Charity Ride Provides Healing For Veterans

Charity Ride Provides Healing For Veterans

Charity Ride Provides Healing For Veterans

Contributed by Debbie Gregory

In 2014, Army Airborne Paratrooper, “Indian” Dave Frey was riding solo to the Sturgis Bike Rally when his path crossed with a fellow Paratrooper from his unit, and they quickly became friends. They talked about fellow veterans that were returning from Iraq and Afghanistan and how so many are having a difficult time adjusting to civilian life after their war experiences.

Frey and his business partner, Robert Manciero, conceived the idea for a ride that would include “Motorcycle Therapy” and create an adventure of a lifetime for wounded veterans. To get started they needed motorcycles, sidecars to accommodate amputees, and support. The duo contacted Indian Motorcycles and Champion Sidecars, who both jumped onboard, and the Veterans Charity Ride (VCR) to Sturgis hit the road.

In July, 18 wounded warriors departed from Las Vegas and traveled 1600 miles of gorgeous backroads on Indian motorcycles to take part in the 4th Annual VCR to Sturgis. Along the route, entire towns came out to welcome the veterans, treat them to lunch, and celebrate their service and sacrifice.

Frey and his wife Sue offer year-round support services for the veterans that join them on the ride.

Programs include:

WellVet- A nutritional program that helps veterans make healthier choices

VetFam- Gives previous veteran riders and mentors the opportunity to take their family on an all-expense paid four-day retreat at Red Cliffs Lodge in Moab, UT.

MotoDono- A tax deductible motorcycle donation program for industry partners and the general public to donate new and used motorcycles and ATVs that are refurbished and modified (when needed) and given to veterans.

SafeVet- A motorcycle safety course that also offers assistance with maintenance, repairs and upgrades to keep riders safe.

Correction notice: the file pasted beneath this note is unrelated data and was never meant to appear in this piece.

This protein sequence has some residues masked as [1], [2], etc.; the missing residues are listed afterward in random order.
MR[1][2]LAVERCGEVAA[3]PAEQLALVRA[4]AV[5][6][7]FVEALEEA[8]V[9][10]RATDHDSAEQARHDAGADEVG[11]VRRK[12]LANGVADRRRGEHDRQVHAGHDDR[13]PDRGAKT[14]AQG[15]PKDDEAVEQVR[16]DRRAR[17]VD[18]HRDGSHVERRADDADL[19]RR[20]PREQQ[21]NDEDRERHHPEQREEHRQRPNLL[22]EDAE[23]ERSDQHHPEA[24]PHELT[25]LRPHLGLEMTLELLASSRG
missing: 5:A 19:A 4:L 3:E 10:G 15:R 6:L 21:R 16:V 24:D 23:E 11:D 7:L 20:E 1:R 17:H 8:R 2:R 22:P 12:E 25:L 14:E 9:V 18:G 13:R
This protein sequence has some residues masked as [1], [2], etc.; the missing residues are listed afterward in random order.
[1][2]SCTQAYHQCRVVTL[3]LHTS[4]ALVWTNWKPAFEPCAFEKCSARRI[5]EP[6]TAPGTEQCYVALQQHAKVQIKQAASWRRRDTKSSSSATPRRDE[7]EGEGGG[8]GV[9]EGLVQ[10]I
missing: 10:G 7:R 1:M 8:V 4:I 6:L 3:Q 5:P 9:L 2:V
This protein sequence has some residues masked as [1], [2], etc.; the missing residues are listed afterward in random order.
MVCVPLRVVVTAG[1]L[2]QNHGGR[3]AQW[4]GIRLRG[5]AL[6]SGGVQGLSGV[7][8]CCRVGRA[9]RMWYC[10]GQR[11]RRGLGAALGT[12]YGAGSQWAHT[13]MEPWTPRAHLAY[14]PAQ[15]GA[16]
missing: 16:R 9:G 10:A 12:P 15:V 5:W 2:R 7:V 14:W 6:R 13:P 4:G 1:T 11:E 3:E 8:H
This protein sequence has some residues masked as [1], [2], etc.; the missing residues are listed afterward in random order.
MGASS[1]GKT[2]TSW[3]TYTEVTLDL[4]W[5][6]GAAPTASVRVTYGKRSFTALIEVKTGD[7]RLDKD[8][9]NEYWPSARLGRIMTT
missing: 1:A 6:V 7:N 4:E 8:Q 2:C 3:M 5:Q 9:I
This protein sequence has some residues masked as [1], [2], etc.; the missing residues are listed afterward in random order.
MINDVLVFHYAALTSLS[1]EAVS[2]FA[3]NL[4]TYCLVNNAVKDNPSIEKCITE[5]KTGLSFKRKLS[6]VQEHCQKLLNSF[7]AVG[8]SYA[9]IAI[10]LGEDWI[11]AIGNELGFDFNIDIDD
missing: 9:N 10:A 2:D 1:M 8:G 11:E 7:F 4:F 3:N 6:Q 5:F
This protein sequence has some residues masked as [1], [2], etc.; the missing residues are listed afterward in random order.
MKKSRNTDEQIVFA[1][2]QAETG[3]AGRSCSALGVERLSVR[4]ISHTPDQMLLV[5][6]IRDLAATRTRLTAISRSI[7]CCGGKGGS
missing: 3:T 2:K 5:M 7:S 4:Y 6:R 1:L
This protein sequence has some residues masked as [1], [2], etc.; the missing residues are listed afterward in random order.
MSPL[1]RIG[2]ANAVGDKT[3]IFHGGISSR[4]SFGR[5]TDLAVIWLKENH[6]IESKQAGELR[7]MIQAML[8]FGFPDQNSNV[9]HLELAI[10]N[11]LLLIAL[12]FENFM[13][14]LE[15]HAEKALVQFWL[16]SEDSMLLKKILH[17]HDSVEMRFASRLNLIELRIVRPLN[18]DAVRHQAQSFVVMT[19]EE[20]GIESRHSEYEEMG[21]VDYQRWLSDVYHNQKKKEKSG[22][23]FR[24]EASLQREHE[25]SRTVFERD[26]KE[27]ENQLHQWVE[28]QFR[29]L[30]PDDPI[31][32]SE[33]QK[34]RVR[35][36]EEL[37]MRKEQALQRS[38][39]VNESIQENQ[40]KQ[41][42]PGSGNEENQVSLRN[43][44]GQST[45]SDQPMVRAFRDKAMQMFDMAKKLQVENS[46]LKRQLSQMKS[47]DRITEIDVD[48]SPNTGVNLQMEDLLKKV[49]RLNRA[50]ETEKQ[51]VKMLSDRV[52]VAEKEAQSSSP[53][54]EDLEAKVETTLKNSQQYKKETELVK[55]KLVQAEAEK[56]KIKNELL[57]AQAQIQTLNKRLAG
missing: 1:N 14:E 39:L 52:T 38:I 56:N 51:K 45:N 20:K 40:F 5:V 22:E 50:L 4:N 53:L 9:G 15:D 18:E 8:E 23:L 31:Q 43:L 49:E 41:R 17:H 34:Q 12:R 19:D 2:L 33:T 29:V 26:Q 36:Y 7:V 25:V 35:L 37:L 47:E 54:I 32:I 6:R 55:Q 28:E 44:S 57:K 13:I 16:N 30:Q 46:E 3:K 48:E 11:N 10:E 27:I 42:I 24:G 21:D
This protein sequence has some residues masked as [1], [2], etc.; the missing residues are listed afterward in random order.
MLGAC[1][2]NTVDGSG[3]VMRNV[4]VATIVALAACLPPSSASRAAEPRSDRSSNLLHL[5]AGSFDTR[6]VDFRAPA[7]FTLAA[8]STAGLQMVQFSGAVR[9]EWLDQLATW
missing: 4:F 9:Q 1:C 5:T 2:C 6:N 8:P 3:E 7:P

TrustedVet- A mentoring program for previous riders to become mentors to the new veterans taking part in the Sturgis ride.

Riders also enjoyed zip-lining, river rafting, horseback riding, off-roading and other activities.

The 2016 ride was what got Army special forces veteran and VCR mentor Keith Helfrich back on a motorcycle. He found that riding relieved his anxiety away and helped him find calm and peace of mind.

“The ride is spectacular and the other veterans, our shared community, is really what this is all about,” said Helfrich. “We’re all in it together, and this ride creates lifelong bonds and friendships.”

To find out more about the Veterans Charity Ride or support their mission, visit .

Cancer Claims the Life of the “Ultimate American Airman”

Cancer Claims the Life of the “Ultimate American Airman”

Cancer Claims the Life of the “Ultimate American Airman”


Contributed by Debbie Gregory

New Hampshire Senators Maggie Hassan and Jeanne Shaheen hope that the Environmental Protection Agency will “understand and address the PFAS contamination problem facing the nation,” especially the perfluorooctanesulfonic acid contamination around the Pease International Tradeport, which was once Pease Air Force Base.

For years, military officials allowed first responders on the base to use firefighting foam that was laced with high amounts of this chemical. The chemicals leaked into the groundwater, and are thought to be responsible for the high incidences of cancer in the area.